Hassam Escamilla Posted: 11/5/11 8:10 AM, by: Hassam Escamilla (hassam1214@email.phoenix.edu) John I honestly believe we have reached that point already. People don't know how to converse anymore. People will doodle on their phones even in a social events, EVEN when someone is standing in front of them talking! People don't retain knowledge as well as we use to because we depend on the quick access of the internet for answers. How many times have you gone to a show or concert and witnessed people recording i on their phone? It seems we are even outsourcing our memories to technology. We as a society have no regard for the moment, we live possessed with the future. Oh if I record this I can post it on twitter later. Really? How about experience the NOW with the people around you. That exact moment will never repeat itself again, yet we refuse to enjoy it. This has lead to people so enthralled in their own world that they won't even speak up when they are being stepped on. Sheep that is what technology has turned us in to. Case in point: I stepped in to an elevator full of people on the first floor. They were all headed to the floors above the eighth floor, I proceeded to hit every button from the second to the seventh. Not one person said a thing to me I laughed all the way to the eighth floor at which point I asked everyone why they didn't say anything, why did they refuse to interact with me? I asked why they don't realize that every possible human interaction can enrich our lives in a positive way, far more than their damn Iphone can. a few left without saying a word, but one person stayed and talked. This is what we have become as a race? Do we really deserve to be the top species? Posted: 11/5/11 8:31 AM, by: John Neil (johnneil2@email.phoenix.edu)

Applying an enterprise systems is basically like giving it an overhaul. An enterprise system utilizes the best most efficient methods for tracking, processing, and delivering information. I suppose the biggest area it would save a company money would be in man-hours. Having an enterprise system definitely cuts the cost and time of having actual people do everything. John Neil johnneil2@email.phoenix.edu
Posted: 11/5/11 8:34 AM, by: John Neil (johnneil2@email.phoenix.edu)

Nicole, I think the biggest benefit for a food store would be in their inventory. An enterprise system helps keep an accurate count of each item in the store, and can be set up to automatically order a certain amount of a product once the inventory reaches a certain number. An enterprise system will also track the shipment of products to the store so that everyone will be able to plan ahead.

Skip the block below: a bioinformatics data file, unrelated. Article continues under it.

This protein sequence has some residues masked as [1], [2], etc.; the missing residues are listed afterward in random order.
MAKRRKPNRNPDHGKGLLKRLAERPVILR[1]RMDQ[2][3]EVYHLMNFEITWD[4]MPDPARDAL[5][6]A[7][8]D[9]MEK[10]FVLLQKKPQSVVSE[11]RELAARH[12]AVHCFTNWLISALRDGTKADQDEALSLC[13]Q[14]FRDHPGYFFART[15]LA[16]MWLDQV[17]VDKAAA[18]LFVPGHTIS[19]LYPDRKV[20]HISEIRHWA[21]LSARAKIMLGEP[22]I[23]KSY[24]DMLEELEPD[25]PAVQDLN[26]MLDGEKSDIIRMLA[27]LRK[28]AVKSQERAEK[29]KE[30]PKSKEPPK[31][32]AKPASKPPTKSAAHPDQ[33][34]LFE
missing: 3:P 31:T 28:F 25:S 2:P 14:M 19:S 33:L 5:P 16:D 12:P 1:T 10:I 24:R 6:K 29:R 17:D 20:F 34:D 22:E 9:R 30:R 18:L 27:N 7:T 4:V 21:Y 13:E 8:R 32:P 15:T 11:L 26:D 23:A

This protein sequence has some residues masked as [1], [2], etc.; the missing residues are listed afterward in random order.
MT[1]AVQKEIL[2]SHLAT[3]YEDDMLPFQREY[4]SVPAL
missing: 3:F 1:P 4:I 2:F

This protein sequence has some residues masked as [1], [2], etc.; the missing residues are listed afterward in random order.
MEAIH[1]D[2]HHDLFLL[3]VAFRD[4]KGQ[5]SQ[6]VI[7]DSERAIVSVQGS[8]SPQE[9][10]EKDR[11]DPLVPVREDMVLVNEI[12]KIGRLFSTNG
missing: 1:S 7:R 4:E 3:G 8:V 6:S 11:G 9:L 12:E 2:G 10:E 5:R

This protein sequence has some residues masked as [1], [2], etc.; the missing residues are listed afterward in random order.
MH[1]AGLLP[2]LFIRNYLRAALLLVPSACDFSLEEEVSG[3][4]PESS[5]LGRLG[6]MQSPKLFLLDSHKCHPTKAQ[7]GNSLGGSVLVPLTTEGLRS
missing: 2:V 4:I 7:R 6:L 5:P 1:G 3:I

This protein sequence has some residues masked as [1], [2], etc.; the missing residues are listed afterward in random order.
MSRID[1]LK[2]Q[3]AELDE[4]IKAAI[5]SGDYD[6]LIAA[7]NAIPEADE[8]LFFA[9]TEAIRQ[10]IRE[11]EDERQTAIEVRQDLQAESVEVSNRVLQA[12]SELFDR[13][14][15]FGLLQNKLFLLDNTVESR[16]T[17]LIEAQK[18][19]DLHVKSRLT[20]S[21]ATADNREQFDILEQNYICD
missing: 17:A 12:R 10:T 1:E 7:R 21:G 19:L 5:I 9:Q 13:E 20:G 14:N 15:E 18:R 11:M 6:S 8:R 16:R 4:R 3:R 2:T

John Neil johnneil2@email.phoenix.edu


Posted: 11/5/11 5:49 PM, by: Nicole Nakashian (nnakashian@email.phoenix.edu) ClassHow do enterprise systems make companies save money? -Nicole
Nicole M. Nakashian, MBA, PMP Faculty University of Phoenix nnakashian@email.phoenix.edu nakashian@yahoo.com (alternate) 206-600-7015

Garrett Cupp wrote:

When using an enterprise system you are gathering, storing, evaluating, and improving the key information about an organization. One of the benefits of using an enterprise system is that you can share you information on a private online network, with other branches of the business. In order to make the switch from using older hardware to using newer updated hardware and internet media, you would have to find people who are qualified in that area to manage the position. A challenge that I think an enterprise system would bring is that you would have to have constant watch on the systems hardware and technology. The people that would be working the programs would have to be trained with that kind of experience, as well as receiving a respectable pay. If I had an organization I would most likely buy an enterprise system because you save money on the transferring data and you also get to improve your products after they have been evaluated.

Garrett
574 . Indiana

Posted: 11/5/11 5:50 PM, by: Nicole Nakashian (nnakashian@email.phoenix.edu) ClassHow does an enterprise system make a company more efficient? -Nicole

Nicole M. Nakashian, MBA, PMP Faculty University of Phoenix nnakashian@email.phoenix.edu nakashian@yahoo.com (alternate) 206-600-7015